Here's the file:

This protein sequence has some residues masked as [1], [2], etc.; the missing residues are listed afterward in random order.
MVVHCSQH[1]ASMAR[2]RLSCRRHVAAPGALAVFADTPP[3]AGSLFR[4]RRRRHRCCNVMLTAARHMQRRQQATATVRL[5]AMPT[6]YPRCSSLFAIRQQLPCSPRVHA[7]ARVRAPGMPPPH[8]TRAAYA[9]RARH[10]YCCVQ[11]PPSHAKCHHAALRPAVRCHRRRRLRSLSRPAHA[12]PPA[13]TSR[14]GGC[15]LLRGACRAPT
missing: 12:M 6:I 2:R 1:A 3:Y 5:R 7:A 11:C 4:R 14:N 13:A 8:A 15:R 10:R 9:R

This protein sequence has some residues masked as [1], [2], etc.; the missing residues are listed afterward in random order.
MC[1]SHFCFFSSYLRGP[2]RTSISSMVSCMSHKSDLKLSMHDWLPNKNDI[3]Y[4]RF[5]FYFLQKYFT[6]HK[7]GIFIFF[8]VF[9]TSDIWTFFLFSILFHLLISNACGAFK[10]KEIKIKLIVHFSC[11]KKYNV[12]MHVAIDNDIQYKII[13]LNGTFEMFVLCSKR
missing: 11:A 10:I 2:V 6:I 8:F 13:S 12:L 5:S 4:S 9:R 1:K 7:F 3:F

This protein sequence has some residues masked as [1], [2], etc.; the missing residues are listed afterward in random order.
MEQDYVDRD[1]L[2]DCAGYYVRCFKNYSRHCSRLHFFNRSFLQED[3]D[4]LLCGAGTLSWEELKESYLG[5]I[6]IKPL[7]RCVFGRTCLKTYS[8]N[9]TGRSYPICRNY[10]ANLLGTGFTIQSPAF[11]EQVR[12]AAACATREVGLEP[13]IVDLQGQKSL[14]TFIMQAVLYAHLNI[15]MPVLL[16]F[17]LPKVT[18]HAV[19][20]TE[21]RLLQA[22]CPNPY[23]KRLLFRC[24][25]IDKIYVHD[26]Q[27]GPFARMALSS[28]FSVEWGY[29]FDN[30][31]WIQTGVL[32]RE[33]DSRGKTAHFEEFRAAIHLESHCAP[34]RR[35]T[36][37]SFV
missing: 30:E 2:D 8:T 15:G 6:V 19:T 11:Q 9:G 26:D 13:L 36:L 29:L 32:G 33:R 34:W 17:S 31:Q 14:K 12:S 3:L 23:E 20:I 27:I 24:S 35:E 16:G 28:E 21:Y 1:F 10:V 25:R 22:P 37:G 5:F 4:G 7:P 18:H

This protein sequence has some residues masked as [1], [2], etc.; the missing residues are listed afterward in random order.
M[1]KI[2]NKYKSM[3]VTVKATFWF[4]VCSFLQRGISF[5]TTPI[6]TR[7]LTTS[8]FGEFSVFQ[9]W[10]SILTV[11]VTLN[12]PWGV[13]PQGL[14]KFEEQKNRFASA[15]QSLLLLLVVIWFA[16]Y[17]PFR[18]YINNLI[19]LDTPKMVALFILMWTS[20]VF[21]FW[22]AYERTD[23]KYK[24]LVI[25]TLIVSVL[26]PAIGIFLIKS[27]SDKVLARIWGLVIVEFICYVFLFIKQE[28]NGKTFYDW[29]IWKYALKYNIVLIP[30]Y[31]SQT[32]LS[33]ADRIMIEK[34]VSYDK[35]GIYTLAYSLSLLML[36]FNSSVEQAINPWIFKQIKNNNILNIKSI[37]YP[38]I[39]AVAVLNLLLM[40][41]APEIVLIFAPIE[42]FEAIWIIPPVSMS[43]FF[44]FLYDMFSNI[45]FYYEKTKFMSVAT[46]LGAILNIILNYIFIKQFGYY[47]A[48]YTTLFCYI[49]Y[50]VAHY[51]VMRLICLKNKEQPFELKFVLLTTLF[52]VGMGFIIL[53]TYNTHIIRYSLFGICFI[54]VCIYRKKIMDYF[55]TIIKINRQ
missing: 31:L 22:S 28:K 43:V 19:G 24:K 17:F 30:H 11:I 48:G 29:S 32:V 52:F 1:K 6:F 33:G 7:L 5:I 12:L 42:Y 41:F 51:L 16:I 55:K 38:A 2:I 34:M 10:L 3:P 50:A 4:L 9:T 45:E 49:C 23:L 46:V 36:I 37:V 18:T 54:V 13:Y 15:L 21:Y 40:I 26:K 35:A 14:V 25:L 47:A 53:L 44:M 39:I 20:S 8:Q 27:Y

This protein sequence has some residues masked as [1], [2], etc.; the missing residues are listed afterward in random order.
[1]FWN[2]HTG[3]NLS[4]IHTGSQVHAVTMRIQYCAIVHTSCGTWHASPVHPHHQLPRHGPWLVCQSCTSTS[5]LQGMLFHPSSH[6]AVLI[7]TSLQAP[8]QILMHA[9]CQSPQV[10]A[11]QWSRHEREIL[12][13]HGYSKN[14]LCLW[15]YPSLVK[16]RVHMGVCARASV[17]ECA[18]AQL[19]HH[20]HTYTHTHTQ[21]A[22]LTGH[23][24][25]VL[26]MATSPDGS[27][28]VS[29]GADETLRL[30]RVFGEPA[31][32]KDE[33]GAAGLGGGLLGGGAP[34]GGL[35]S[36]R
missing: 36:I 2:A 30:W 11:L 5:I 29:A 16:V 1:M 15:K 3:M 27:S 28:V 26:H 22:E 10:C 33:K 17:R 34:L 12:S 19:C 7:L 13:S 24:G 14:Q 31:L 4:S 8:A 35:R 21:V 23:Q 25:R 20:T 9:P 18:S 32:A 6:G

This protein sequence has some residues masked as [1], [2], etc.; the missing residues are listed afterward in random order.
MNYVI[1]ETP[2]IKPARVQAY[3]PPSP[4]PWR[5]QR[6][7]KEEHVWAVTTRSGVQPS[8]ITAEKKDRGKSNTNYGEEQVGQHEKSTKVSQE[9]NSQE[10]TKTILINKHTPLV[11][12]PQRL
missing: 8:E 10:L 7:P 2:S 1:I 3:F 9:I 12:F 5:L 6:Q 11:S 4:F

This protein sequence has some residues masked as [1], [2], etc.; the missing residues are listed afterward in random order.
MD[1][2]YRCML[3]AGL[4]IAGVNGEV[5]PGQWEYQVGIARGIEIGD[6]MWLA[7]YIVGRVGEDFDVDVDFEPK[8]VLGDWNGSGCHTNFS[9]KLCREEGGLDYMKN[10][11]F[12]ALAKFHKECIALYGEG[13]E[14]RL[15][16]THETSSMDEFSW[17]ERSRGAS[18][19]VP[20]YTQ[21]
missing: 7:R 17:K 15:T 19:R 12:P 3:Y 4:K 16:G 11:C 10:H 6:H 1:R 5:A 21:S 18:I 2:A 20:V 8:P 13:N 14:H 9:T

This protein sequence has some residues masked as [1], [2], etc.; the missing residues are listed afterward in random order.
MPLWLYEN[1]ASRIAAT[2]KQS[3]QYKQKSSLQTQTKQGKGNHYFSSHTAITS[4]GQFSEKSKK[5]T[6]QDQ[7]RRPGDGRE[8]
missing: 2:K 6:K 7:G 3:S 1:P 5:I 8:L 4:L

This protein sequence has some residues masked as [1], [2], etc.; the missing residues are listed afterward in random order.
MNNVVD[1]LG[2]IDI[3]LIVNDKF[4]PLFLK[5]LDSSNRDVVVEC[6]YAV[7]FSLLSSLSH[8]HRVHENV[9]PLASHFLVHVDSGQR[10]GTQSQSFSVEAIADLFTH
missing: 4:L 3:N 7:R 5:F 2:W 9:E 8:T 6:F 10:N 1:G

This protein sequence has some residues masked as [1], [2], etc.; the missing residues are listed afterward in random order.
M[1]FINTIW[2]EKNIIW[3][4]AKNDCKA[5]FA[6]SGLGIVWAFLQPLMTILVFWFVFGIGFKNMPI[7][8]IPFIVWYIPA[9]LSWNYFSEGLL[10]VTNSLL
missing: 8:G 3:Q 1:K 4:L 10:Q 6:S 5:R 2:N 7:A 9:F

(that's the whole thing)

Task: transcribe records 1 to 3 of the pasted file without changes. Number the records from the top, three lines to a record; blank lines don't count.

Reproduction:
This protein sequence has some residues masked as [1], [2], etc.; the missing residues are listed afterward in random order.
MVVHCSQH[1]ASMAR[2]RLSCRRHVAAPGALAVFADTPP[3]AGSLFR[4]RRRRHRCCNVMLTAARHMQRRQQATATVRL[5]AMPT[6]YPRCSSLFAIRQQLPCSPRVHA[7]ARVRAPGMPPPH[8]TRAAYA[9]RARH[10]YCCVQ[11]PPSHAKCHHAALRPAVRCHRRRRLRSLSRPAHA[12]PPA[13]TSR[14]GGC[15]LLRGACRAPT
missing: 12:M 6:I 2:R 1:A 3:Y 5:R 7:A 11:C 4:R 14:N 13:A 8:A 15:R 10:R 9:R

This protein sequence has some residues masked as [1], [2], etc.; the missing residues are listed afterward in random order.
MC[1]SHFCFFSSYLRGP[2]RTSISSMVSCMSHKSDLKLSMHDWLPNKNDI[3]Y[4]RF[5]FYFLQKYFT[6]HK[7]GIFIFF[8]VF[9]TSDIWTFFLFSILFHLLISNACGAFK[10]KEIKIKLIVHFSC[11]KKYNV[12]MHVAIDNDIQYKII[13]LNGTFEMFVLCSKR
missing: 11:A 10:I 2:V 6:I 8:F 13:S 12:L 5:S 4:S 9:R 1:K 7:F 3:F

This protein sequence has some residues masked as [1], [2], etc.; the missing residues are listed afterward in random order.
MEQDYVDRD[1]L[2]DCAGYYVRCFKNYSRHCSRLHFFNRSFLQED[3]D[4]LLCGAGTLSWEELKESYLG[5]I[6]IKPL[7]RCVFGRTCLKTYS[8]N[9]TGRSYPICRNY[10]ANLLGTGFTIQSPAF[11]EQVR[12]AAACATREVGLEP[13]IVDLQGQKSL[14]TFIMQAVLYAHLNI[15]MPVLL[16]F[17]LPKVT[18]HAV[19][20]TE[21]RLLQA[22]CPNPY[23]KRLLFRC[24][25]IDKIYVHD[26]Q[27]GPFARMALSS[28]FSVEWGY[29]FDN[30][31]WIQTGVL[32]RE[33]DSRGKTAHFEEFRAAIHLESHCAP[34]RR[35]T[36][37]SFV
missing: 30:E 2:D 8:T 15:G 6:V 19:T 11:Q 9:G 26:D 13:L 36:L 29:L 32:G 33:R 34:W 17:S 31:Q 14:K 12:S 3:L 23:E 20:I 27:I 24:S 35:E 16:G 28:E 21:Y 1:F 10:V 25:R 22:P 37:G 5:F 4:G 7:P 18:H